After a pause, Jorstad added: "I know that's not much of a system, and the wiseguys would probably kick me out of the room. They probably can't believe that a barista and a farmer finished 1-2, but it worked for me and maybe this will help bring more recreational bettors into the SuperContest."

Graham feels the same away. In fact, in sort of a coincidence, he was studying food marketing at Saint Joseph's University in Philadelphia when Moneymaker won his WSOP title in 2003. That eventually inspired him to move to Las Vegas in 2008 to try his hand at being a professional poker player. He said it was too hard to make a living at poker -- especially swimming among all the other sharks. Graham tried to put his degree to use in some casinos before he ended up at Starbucks.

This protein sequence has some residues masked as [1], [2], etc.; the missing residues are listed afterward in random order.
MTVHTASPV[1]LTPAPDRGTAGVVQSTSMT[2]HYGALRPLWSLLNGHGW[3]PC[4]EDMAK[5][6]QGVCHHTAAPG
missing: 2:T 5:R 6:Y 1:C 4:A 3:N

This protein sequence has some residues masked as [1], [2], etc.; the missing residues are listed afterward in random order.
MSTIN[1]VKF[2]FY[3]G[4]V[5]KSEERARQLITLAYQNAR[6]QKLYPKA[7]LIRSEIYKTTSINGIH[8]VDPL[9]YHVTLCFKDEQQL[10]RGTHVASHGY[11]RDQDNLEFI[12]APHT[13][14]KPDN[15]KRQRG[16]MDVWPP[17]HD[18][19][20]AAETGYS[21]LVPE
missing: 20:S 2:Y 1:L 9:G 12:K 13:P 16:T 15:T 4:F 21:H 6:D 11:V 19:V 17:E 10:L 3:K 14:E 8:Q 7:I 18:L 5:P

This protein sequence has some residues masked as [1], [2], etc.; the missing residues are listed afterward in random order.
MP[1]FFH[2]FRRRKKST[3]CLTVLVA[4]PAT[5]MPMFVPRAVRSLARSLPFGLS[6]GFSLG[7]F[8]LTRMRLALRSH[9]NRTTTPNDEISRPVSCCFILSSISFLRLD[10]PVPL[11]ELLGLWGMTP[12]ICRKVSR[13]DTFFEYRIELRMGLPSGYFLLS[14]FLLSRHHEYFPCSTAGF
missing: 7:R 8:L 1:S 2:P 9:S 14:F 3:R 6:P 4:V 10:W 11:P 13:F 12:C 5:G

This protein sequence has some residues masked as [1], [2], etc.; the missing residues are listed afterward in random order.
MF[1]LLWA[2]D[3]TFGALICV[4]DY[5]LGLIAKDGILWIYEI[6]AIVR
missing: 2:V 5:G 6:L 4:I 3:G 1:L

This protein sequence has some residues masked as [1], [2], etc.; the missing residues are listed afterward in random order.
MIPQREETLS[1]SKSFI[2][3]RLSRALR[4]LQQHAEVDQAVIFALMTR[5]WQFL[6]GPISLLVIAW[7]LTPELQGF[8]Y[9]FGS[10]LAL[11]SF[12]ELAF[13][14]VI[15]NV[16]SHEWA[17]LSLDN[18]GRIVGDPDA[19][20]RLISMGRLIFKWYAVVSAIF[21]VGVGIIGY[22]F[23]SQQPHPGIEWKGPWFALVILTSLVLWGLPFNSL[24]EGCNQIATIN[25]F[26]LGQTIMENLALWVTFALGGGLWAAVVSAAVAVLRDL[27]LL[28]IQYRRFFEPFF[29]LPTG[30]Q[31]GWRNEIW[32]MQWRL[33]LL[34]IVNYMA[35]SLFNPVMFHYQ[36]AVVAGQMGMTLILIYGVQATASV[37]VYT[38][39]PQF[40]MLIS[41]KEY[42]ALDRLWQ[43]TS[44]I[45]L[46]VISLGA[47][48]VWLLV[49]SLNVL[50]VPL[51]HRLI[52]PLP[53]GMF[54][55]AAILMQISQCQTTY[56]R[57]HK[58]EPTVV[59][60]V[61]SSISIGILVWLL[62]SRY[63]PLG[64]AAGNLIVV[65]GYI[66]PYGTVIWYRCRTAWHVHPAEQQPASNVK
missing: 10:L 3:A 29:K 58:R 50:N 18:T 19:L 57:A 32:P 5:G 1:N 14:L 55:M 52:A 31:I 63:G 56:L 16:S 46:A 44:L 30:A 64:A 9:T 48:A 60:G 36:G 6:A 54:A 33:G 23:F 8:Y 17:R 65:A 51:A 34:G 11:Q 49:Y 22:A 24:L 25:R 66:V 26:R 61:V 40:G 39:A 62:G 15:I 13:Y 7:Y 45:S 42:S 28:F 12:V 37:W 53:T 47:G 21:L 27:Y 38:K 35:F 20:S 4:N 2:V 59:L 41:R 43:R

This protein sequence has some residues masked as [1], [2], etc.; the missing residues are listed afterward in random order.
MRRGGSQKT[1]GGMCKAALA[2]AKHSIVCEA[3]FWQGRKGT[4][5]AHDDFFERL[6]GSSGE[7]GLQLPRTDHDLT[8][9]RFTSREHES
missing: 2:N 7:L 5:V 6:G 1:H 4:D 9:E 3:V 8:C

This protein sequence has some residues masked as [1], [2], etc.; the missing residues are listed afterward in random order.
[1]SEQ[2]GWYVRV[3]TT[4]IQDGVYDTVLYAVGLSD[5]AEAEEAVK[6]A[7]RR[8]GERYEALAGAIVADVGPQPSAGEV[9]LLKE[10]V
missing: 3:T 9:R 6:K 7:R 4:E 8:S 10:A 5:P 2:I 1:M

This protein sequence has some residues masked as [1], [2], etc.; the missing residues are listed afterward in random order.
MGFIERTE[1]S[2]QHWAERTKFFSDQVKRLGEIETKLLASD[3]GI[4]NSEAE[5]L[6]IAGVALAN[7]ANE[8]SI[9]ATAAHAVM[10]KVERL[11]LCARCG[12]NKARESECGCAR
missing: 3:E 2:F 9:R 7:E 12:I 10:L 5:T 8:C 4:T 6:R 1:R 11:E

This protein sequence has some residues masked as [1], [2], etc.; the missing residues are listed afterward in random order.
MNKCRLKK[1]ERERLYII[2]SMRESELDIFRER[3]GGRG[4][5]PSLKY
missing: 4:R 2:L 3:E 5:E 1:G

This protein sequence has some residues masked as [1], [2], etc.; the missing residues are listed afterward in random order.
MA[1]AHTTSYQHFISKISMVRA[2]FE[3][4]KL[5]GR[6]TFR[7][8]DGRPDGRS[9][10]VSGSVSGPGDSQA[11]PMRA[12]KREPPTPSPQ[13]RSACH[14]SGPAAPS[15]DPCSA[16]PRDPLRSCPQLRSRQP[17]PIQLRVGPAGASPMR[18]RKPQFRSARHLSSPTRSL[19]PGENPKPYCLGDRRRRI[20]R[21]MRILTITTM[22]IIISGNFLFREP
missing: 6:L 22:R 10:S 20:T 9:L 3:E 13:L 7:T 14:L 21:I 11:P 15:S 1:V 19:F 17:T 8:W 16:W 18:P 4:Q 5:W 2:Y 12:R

"I tried getting work in some casinos' food management departments before getting the job at Starbucks," Graham said. "That would be great if my win can have the same impact as Moneymaker's."


News and notes

Amateurs and first-time cashers dominate this year's top 50, with one very notable exception.

Last year's champion, James Salinas of Colorado, who won under the alias "rounding again" in his first SuperContest as another non-professional, finished tied for third with the alias Anton Chigurh and earned $116,199.45. That's the best finish for a defending champ since the one-name handicapper known as Fezzik won back-to-back titles in 2008 and 2009 and is arguably a greater feat as those fields were 350 and 328, respectively, compared to 1,727 last year and 1,854 this season.